IV. Subtopic 3: Cleanliness
A. Topic 1: Cats groom themselves
B. Topic 2: Dogs need to be bathed

V. Conclusion

Subject-by-Subject

I. Introduction
A. Thesis: While cats and dogs are both clear winners when it comes to pet choices, these animals are vastly different when it comes to noise level, exercise needs, and cleanliness.

II. Topic 1: Cats
A. Subtopic 1: Noise level
B. Subtopic 2: Exercise
C. Subtopic 3: Cleanliness

III. Topic 2: Dogs
A. Subtopic 1: Noise level
B. Subtopic 2: Exercise
C. Subtopic 3: Cleanliness

IV. Conclusion

Format Requirements:

Remember to apply the concepts you’re learning in the course, including elements of grammar, punctuation, thesis development, and other skills.

Length: This assignment should be at least 500 words.

Sources: You need a bare minimum of two credible sources for this assignment.

Header: Include a header in the upper left-hand corner of your writing assignment with the following information:

  • Your      first and last name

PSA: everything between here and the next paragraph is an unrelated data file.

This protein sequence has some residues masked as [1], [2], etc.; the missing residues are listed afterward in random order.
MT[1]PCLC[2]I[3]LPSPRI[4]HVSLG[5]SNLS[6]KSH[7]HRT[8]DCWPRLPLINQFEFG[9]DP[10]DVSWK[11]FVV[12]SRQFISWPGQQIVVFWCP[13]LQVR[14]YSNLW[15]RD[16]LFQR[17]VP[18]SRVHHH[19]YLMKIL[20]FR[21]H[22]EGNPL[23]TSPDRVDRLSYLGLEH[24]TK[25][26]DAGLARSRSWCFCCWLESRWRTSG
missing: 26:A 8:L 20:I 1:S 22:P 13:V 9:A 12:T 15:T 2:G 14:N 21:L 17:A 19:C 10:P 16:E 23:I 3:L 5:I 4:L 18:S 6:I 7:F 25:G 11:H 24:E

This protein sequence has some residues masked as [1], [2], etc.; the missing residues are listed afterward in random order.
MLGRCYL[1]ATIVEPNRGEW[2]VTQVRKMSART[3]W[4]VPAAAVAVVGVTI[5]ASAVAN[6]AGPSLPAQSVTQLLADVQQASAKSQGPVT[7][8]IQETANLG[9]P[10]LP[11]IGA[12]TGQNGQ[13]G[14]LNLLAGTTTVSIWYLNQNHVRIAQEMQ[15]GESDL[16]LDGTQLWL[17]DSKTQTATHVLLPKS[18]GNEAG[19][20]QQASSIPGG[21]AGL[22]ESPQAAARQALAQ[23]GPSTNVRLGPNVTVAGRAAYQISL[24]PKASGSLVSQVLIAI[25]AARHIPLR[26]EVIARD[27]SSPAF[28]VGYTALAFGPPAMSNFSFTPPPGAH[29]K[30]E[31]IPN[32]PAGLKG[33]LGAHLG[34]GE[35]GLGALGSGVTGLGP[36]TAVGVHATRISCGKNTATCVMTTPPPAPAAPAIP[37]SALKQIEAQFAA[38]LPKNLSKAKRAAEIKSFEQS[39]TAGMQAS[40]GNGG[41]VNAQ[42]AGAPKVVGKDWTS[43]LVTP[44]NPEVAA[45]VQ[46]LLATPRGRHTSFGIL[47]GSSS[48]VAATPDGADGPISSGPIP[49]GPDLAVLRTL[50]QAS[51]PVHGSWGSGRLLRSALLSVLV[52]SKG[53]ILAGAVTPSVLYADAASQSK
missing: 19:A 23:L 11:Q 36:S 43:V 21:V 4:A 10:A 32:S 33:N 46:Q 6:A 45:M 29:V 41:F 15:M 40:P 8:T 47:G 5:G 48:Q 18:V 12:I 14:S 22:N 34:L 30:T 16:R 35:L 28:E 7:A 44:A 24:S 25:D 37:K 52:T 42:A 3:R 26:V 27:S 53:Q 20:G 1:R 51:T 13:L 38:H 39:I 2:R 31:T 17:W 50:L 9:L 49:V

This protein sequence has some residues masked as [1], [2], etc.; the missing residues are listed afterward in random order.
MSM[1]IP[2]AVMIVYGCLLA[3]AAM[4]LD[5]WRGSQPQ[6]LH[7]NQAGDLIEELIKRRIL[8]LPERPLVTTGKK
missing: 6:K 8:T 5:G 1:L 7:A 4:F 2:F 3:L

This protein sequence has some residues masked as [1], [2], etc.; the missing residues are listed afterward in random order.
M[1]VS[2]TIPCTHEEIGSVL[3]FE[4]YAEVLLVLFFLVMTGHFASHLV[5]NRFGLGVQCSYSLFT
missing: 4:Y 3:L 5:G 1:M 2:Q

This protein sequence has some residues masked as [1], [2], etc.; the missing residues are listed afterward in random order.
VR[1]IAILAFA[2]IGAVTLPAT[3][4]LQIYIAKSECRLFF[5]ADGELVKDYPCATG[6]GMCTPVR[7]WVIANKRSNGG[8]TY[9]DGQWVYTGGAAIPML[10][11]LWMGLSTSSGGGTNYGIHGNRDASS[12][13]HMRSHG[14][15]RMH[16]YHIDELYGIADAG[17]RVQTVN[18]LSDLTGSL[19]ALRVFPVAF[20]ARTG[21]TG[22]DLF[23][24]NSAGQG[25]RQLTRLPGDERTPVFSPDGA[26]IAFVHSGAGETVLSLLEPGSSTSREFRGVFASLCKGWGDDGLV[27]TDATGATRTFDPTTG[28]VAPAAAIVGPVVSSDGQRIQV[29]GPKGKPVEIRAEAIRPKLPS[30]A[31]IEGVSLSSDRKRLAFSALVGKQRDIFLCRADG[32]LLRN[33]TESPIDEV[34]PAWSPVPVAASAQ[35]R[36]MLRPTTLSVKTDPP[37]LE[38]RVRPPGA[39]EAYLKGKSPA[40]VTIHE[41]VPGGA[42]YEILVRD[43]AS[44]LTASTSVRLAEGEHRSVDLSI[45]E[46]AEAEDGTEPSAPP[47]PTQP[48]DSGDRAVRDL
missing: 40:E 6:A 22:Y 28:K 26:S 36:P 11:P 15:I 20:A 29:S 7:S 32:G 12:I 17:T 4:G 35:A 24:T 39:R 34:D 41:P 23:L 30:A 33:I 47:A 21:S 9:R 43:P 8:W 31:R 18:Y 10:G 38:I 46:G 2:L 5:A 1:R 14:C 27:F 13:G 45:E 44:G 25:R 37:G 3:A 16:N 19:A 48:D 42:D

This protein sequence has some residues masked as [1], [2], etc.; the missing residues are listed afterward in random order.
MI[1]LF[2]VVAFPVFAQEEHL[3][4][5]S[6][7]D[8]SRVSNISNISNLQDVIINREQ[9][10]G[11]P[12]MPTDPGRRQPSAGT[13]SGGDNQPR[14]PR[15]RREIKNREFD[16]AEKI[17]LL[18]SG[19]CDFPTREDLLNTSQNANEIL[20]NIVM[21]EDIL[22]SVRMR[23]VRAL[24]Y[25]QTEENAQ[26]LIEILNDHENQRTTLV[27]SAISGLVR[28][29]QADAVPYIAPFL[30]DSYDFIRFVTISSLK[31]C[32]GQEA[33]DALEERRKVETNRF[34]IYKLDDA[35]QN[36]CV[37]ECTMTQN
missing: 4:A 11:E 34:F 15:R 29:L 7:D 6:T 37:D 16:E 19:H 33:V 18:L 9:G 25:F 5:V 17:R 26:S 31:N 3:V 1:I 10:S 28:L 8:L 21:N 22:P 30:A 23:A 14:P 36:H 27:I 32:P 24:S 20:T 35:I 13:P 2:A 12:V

• Course      Title (Composition I)
  • Assignment      name (Comparison and Contrast)
  • Current      Date

Page Layout:

  • MLA      style documentation (please see the tutorial in the course topic)
  • Last      name and page number in upper-right corner of each page
  • Double-spacing      throughout
  • Title,      centered after heading
  • Standard      font (Times New Roman or Calibri)
  • 1″      margins on all sides
  • Save      the file as .docx or  .doc format

Personal Narrative Instructions

You are required to submit the FINAL copy of this assignment, but you may first submit an optional DRAFT. This will allow you to receive qualitative feedback that can inform your revision. You should always avoid focusing solely on the grader’s DRAFT feedback; use the feedback as a supplement to the course lessons and your own revision ideas. Always expect to revise beyond what the DRAFT grader specifically notes.

Topic and Structure:

Multimodal Personal Narrative – Develop a multimodal document to both visually illustrate and verbally express a personal transformation.